Last night’s Spangin Spree at Mareel lived up to its name onstage and on the dancefloor.
Four full-on acts that produced some of the liveliest music at this, the 35th Shetland Folk Festival, took the stage. As in the previous night’s performance at Mareel, any one of the acts could have been the headliners, but it is a measure of how far their stock has risen that the special slot was reserved for Shetland’s very own The Revellers.
The Mareel auditorium was decked out in bows of old fashioned looking lights which gave the hall a somewhat old-timey but cheerful look when the main lights were off, and the sound, as ever, was excellent. But once more the arts centre foyer played host to the tail end of half-hour long queues for the bars – a second bar having been opened below the stairs for the event. It is a perennial problem Mareel has yet to solve, but one that led to exasperation bordering on fury for many a paying punter.
The night opened with a truly excellent performance from the Irish “alt-folk” act Tupelo, who produced some wonderfully charming sounds despite their normal line-up being reduced by one to a three-piece.
Fronted by the charismatic James Cramer on lead vocals, banjo and guitar, the Dublin outfit struck an immediate rapport with the crowd. By the time they closed with the powerful and moving I’m an Irishman, the mesmerised crowd were eating out of their hands.
Next up were the exuberant Finnish folk rock lineup the Esko Järvelä Epic Male Band. Led by innovative fiddler and composer Esko Järvelä the band immediately got into high-gear, with the instrumentalists boogying and gurning like a group of heavy metal monkeys.
The Epic Male’s music is packed with energy and complexity as well as musical virtuosity. Their performance was reminiscent of Jethro Tull, which led one observer to comment the music was very much of mid-70s style – the wheel comes round again.
Although the media has likened their sound to a collision of the aforementioned Tull, Bon Jovi, Jimi Hendrix, Lau and Led Zeppelin, the band itself likes to talk simply about Progressive Hard Folk. At any rate, the band got an epic cheer from the exultant crowd at the conclusion of their set.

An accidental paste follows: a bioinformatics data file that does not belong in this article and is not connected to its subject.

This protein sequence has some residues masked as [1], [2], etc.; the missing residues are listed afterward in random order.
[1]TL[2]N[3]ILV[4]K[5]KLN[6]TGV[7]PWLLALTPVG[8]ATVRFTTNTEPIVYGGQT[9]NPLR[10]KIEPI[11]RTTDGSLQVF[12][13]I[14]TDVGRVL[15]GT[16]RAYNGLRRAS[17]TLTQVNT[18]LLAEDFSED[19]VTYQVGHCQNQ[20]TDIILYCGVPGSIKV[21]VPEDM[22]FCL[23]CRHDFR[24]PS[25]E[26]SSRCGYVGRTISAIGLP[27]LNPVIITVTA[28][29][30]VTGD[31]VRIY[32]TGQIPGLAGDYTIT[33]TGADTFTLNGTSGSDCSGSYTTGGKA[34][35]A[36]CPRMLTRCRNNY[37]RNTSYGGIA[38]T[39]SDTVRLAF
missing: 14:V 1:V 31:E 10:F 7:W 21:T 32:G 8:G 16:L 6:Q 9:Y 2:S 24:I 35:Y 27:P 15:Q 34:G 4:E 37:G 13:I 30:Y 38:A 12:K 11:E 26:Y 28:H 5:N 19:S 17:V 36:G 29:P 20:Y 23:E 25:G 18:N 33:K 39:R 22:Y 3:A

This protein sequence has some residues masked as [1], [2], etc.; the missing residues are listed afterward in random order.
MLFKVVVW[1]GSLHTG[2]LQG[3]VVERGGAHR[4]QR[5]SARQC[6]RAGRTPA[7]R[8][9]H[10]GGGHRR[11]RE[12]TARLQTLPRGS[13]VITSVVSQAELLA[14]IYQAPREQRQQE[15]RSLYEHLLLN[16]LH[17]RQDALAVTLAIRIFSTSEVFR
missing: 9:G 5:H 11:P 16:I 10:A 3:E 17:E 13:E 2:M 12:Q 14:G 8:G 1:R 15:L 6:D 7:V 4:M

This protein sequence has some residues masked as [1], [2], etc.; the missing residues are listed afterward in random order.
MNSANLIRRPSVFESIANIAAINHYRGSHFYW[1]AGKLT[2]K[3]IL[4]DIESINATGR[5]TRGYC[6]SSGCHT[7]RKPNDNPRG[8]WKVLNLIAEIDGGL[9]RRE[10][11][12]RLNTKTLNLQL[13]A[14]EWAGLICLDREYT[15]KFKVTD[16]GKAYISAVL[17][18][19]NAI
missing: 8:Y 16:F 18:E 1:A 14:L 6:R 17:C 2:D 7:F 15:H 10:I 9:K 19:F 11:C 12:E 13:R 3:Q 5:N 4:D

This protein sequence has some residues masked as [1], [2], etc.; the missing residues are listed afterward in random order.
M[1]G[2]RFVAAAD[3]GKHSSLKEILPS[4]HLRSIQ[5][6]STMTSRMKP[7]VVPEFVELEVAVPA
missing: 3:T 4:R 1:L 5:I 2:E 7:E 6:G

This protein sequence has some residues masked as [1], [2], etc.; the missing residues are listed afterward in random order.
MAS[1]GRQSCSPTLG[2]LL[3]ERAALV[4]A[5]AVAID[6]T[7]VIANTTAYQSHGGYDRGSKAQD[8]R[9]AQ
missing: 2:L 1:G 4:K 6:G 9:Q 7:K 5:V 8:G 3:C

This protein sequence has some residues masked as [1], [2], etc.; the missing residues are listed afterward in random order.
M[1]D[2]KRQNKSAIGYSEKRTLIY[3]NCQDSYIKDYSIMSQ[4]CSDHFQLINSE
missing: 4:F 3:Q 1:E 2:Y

Tull could also be namechecked as a formative influence for the Bristol based five-piece Sheelanagig, whose description in the Folk Festival literature is that they “deliver intricate, rhythmically complex arrangements of original and traditional works in a Balkan style.”
If it was unlikely anything could top the frenetic activity of the Finns, Sheelanagig probably succeeded in the unlikely. At times the punter was left wondering if they were witnessing a musical gig or an acrobatic performance. This ambiguity did not impress everyone in the audience, it has to be said, but there was no questioning the exhilarating intensity of Sheelanagig’s performance.
Finally, the band many in the audience had been waiting for took the stage. The mighty seven-piece, The Revellers, now with Magnus Bradley on vocals, cut into a set laced with compositions off their first album Renegades plus the “radio hit” announced by Bradley as The Waves Are Free but actually the Lewie Peterson and Daniel Gear penned Islander Man.
Judging by the crowd response, The Revellers and their folk/rock energy had succeeded again. And so the night ended, at least the Mareel part of it. Many punters were headed to the Folk Festival Club at Islesburgh, or elsewhere, to continue their partying.